Skip to content ↓

Talk topics include nuclear weapons, Mideast, Internet

Lectures at MIT in the coming week include the 12th annual Bustani seminar, Harvard Provost Albert Carnesale speaking on nuclear proliferation, and Professor Sherry Turkle discussing "The Computer Culture and You."


Albert Carnesale, provost of Harvard University and Lucius N. Littauer Professor of Public Policy and Administration, will present the David J. Rose Lecture on Nu-clear Technology on Monday, October 7 at 4pm in Bartos Theater (Building E15). The lecture, entitled "Nuclear Proliferation After the Cold War," will be followed by a reception in the atrium outside the lecture hall.

Dr. Carnesale is a former dean of Harvard's John F. Kennedy School of Government. His research and teaching have focused on international relations and national security policy with emphasis on issues associated with nuclear weapons and arms control. Educated as a nuclear engineer, he led the US delegation to the International Nuclear Fuel Cycle Evaluation (1978-80), a 66-nation study of the relationship between civilian nuclear power and proliferation of nuclear weapons.

The lectureship honors the memory of David J. Rose, professor emeritus of nuclear engineering, and was established in 1984 to recognize both his technical work in fusion technology, energy and nuclear waste disposal, and his concern with ethical problems arising from advances in science and technology.


The Emile Bustani Middle East Seminar at MIT will celebrate its 12th anniversary this fall with three lectures on contemporary Middle Eastern affairs.

On Tuesday, Oct. 8, Professor Irene Gendzier of Boston University will lecture on "Archival Secrets: US Policy in the Postwar Middle East." On Tuesday, Oct. 29, Dr. Yahya Sadowski of the Brookings Institution will deliver a lecture entitled "Democratization in the Arab World: Is There a Future?" On Monday, December 2, Andre Raymond, Professor of History at the University of Aix-en-Provence, France, will speak on "The Traditional Arab City and the Problems of its Preservation," a lecture which will be co-sponsored by the Aga Khan Program for Islamic Architecture.

The Seminar is funded by the Bustani family of Beirut, Lebanon in memory of the late Emile M. Bustani, who received the SB in civil engineering in 1933. Mr. Bustani was one of the Middle East's most prominent businessmen and philanthropists until his premature death in 1963, according to Philip S. Khoury, dean of the School of Humanities and Social Science and chairman of the Bustani Seminar. Mr. Bustani was the founder and chairman of the Contracting and Trading Co., a construction and engineering firm with projects in the Middle East, Africa and the Far East. The Seminar is sponsored by MIT's Center for International Studies.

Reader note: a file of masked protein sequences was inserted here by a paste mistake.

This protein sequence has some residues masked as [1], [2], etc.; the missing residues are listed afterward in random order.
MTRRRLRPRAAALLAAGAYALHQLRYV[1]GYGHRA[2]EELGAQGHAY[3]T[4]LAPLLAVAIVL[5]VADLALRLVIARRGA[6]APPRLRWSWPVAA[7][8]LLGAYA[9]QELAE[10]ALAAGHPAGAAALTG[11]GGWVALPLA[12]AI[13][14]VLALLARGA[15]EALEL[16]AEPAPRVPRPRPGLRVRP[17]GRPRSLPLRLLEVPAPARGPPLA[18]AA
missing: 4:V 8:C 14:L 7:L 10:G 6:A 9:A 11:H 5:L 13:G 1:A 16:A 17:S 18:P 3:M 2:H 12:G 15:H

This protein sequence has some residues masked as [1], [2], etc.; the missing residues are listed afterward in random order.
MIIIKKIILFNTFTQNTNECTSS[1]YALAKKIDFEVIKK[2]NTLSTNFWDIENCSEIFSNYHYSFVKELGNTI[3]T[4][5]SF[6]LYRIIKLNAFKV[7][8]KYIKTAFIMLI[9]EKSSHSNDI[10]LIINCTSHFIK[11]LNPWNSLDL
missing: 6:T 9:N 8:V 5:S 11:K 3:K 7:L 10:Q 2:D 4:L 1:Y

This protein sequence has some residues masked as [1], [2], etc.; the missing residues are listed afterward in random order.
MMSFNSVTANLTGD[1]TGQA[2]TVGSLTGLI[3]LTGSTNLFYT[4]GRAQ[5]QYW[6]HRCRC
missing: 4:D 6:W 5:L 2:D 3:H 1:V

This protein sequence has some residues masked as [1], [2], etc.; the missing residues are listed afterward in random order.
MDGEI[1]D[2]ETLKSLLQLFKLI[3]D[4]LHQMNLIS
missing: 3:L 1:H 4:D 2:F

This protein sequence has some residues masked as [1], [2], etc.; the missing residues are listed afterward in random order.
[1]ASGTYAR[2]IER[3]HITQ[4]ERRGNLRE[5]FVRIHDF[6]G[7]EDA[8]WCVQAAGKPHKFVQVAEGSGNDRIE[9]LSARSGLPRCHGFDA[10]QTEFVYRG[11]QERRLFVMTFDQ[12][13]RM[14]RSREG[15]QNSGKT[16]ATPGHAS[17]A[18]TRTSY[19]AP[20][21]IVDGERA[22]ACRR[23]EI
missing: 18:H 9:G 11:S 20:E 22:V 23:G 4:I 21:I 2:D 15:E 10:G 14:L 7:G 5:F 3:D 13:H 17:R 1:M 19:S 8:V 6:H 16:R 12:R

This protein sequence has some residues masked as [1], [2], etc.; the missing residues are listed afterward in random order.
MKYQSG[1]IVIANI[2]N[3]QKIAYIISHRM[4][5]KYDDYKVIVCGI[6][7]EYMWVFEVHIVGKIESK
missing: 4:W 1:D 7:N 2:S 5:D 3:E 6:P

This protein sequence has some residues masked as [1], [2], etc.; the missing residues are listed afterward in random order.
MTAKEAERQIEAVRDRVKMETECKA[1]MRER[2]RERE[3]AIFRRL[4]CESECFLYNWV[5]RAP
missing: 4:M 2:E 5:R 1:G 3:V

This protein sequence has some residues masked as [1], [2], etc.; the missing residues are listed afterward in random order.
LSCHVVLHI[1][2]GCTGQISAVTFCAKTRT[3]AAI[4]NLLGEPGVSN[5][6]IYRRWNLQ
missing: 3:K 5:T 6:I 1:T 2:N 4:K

Sessions, which are open to the public, will take place at 4:30 p.m. in Rm E51-095 (Dining Room), with the exception of the December 2 lecture (details will be provided later). For further information on the Seminar, contact Laurie Scheffler, x3-3121, or the Dean's Office in the School of Humanities and Social Science, x3-3450.


Sherry Turkle, Professor of the Sociology of Science in the Program in Science, Technology, and Society, will speak on "The Computer Culture and You" at a Women's Forum talk on Monday, Oct. 7 from noon-1pm in Killian Hall (Rm 14W-111).

Professor Turkle is the author of The Second Self: Computers and the Human Spirit (1984) and Life on the Screen: Identity in the Age of the Internet (1995). Her talk will explore how electronic communications are changing us and the way we work, do business and maintain friendships. She will discuss her research and answer such questions as "is there guy-speak/girl-speak on the Internet?" and "what differences do gender and the pretense-or absence-of gender make in the virtual world?"

All are welcome at the talk. Professor Turkle's home page is at .

A version of this article appeared in MIT Tech Talk on October 2, 1996.

Related Topics

More MIT News